Other things to consider.

With all Flymount windsurfing action cam photography weather conditions play a big part. Ideally shooting on a bright or sunny day will yield the most dynamic results and give a better view of what’s going on. We appreciate, however, this isn’t always possible as Mother Nature can’t be controlled.

Conditions play a big part in forward loop training. Ideally, you want some decent wind of around 20+ knots. So you’re on a sensible sail size of around 5m-4m. Too light and forwards become too technical whereas strong winds and big waves are scary. Although some small chop/ramps are a good idea as these can be popped off. Avoid mast high waves though!

Rider safety points when forward looping.

If you’re learning to forward then wearing an impact vest and helmet would be a good call. Forwards aren’t dangerous per se but there’s no harm in being prepared as things can go wrong sometimes.

Choose your launch spot carefully. Avoid rocky or reefy locationss and stay out of the way of others. Crashes mightn’t hurt you but you could become a hazard to fellow windsurfers. Lastly, if you’re not feeling it then don’t force the issue. Better to sit it out until next time rather than going after something your head’s not into.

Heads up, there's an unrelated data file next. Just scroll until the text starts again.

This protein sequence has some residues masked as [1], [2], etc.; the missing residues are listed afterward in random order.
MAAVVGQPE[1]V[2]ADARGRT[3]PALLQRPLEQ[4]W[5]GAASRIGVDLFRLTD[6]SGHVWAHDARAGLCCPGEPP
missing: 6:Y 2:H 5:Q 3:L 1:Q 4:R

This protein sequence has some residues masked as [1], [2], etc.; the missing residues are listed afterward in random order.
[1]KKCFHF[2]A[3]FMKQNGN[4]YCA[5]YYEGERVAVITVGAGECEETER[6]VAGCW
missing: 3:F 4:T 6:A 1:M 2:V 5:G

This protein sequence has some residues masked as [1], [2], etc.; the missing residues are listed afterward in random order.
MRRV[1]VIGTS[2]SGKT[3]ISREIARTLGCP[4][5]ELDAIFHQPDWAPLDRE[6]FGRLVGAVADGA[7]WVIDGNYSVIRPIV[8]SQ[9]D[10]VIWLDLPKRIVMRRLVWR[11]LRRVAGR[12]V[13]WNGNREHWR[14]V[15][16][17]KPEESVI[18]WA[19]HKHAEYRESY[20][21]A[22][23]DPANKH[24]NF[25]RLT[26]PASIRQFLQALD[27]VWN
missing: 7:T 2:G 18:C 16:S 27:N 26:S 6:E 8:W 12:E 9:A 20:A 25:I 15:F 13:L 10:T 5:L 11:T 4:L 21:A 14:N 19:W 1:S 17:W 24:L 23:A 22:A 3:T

Flymount safety points.

All Flymount action camera mounts are designed with this kind of thing in mind. They’re manufactured with lightweight materials and are also super robust. They’ll cope with riders chucking themselves over the handlebars with no issue.

That said we highly recommended all Flymount users to ensure the safety leash line is attached. As we said above things can go awry sometimes and we’d hate anyone to lose their expensive action camera. You can see how to attach your Flymount leash safety line here.

Summing up the windsurfing forward loop.

Forwards are probably one of the most fun and accessible aerial moves you can do when windsurfing. We appreciate they’re not for all. But plenty of riders do. If you’re just setting out on your forward looping journey then big up. It may take a little while to get consistent but stick with it and you’ll nail it.

For more info about Flymount action cam mounts head over to the online shop here.